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A new movie called “Dark Waters,” scheduled to be released in November 2019, is based on the true story of attorney Robert Bilott who discovered polyfluoroalkyl substances (PFAS)—a group of chemicals that include perfluorooctanoic acid (PFOA)—in the drinking water of a suburban town. The movie follows the story of how the American company DuPont knowingly poisoned 70,000 residents for decades.

The chemicals at the center of the DuPont story are found in DuPont products like Teflon and firefighting foams. Tests show that they’re increasingly contaminating drinking water supplies, which is why many companies are now defending against allegations that they polluted drinking water and put human health at risk.

Over 100 Lawsuits Filed Concerning Water Contamination

Over 100 lawsuits involving firefighting foams have been consolidated in one multidistrict litigation (MDL) in the District of South Carolina, under the guidance of the Honorable Richard M. Gergel.

These lawsuits involve allegations that aqueous film-forming foams (AFFFs), which are used to extinguish liquid fuel fires, polluted the groundwater near certain airports and other industrial locations with PFAS. Manufacturers named as defendants in these lawsuits include 3M Company, Tyco Fire Products, and Chemguard, Inc.

So far these lawsuits have focused on certain limited areas where firefighting foams were used, but evidence suggests that the problem may be more widespread than previously believed. Most communities train firefighters with potentially toxic foams in local areas that could lead to groundwater contamination.

Groundwater Contamination with PFAS Potentially Widespread

New Hampshire is one of many states to file suit against DuPont, 3M, and other companies for the role they played in the crisis. New Hampshire brought its action “in order to address widespread contamination of the natural resources of the State, including lands, waters, and wildlife, with the synthetic per- and polyfluoroalkyl substances….”

The complaint further reads that as an example of the harm done to the state’s citizens, over 700 homes “needed to be connected to new water infrastructure in Merrimack, Litchfield, Bedford, and Manchester alone to ensure access to safe drinking water.”

This is just one example of the many lawsuits that are pending on this issue. As the litigation continues, more communities are discovering contamination. The Environmental Working Group (EWG), a non-profit organization dedicated to protecting human health and the environment, released a map showing the latest findings on PFAS contamination in the U.S. That map indicates issues in every state.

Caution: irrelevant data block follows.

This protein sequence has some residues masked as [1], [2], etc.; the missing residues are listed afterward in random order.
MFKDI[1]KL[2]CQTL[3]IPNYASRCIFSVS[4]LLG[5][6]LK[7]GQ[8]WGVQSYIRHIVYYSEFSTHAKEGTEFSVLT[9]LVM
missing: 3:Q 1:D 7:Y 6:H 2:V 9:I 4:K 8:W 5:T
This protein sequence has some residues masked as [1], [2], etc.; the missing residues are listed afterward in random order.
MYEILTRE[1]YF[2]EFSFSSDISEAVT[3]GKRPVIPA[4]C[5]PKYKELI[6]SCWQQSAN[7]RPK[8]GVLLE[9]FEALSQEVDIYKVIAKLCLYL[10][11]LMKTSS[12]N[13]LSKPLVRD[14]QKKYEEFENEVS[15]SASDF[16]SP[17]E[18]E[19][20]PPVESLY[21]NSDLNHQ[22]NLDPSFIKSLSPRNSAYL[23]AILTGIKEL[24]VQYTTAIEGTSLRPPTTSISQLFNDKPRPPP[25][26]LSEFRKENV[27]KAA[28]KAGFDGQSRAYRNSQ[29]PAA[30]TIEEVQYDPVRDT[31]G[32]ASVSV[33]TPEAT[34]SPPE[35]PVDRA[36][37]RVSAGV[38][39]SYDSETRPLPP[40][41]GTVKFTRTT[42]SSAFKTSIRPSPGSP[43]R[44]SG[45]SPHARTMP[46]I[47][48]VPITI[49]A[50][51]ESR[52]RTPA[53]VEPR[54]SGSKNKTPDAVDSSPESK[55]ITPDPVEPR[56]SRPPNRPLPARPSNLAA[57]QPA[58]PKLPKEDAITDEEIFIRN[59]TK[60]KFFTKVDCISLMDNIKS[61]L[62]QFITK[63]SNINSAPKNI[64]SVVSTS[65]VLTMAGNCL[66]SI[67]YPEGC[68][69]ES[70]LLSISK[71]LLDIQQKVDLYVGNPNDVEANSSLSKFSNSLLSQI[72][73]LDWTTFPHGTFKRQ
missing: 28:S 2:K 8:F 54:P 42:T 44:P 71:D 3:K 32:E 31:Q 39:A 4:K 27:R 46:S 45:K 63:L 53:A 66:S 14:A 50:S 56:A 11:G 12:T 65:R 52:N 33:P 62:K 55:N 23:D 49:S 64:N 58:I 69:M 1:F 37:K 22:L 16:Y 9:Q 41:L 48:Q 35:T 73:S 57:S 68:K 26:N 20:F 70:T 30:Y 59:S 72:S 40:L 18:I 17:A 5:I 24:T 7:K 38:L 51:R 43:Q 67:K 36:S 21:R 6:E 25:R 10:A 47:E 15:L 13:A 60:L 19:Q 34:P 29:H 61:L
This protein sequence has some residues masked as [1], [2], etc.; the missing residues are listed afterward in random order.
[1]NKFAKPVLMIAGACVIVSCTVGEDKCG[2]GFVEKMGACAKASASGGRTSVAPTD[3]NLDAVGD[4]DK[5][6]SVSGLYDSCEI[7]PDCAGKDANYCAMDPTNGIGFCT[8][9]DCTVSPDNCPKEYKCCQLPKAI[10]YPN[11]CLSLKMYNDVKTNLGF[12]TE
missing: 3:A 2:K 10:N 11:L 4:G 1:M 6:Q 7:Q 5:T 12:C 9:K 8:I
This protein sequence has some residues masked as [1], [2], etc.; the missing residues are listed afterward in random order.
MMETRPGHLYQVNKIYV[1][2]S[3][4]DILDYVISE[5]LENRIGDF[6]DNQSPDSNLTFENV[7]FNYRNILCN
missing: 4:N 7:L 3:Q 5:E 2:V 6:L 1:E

Dangers Associated with PFAS Chemicals

DuPont introduced Teflon back in 1946, and since then PFAS and other similar chemicals have been polluting the environment and human health. The Environmental Protection Agency (EPA) notes that PFOA and PFOS “are very persistent in the environment and in the human body—meaning they don’t break down and can accumulate over time.”

PFAS may be found in:

  • Food packaged in PFAS-containing materials or grown in PFAS-contaminated soil or water.
  • Commercial household products, including stain- and water-repellent fabrics, nonstick products, and fire-fighting foams.
  • Workplaces, including production facilities or industries that use PFAS.
  • Drinking water, particularly those near facilities that use these PFAS, like manufacturers, wastewater treatment plants, and firefighter training facilities.
  • Living organisms like fish, animals, and humans where PFAS can build up and persist over time.

Scientific studies have indicated that exposure to these chemicals can increase the risk of high cholesterol, low infant birth weights, thyroid hormone disruption, immune system damage, and certain types of cancer.

Most manufacturers in the U.S. have committed to phasing out the use of PFAS chemicals. PFOA and PFOS are no longer manufactured in this country, but they are still produced internationally and can be imported into the U.S.

PFAS chemicals are also found in firefighting foams. The Department of Defense began to use foams containing these chemicals in the 1970s to fight fuel fires. The release of these chemicals into the environment can occur during training and emergency responses near military bases or local firefighter training facilities.

Companies are now producing non-PFOS containing formulations of firefighting foams, but some of these new formulations contain compounds that can break down into PFOA and other PFASs. Meanwhile, some branches of the military service maintain large stockpiles of PFOS-containing foams, which are still permitted to fight petroleum fires.

Lawsuits pending in the firefighting foam MDL have been brought by municipal and private water utilities, as well as local authorities, industrial plants, and individuals. Central to many of the cases is the cost of remediation in the affected areas. More cases are expected to be filed in the coming months.

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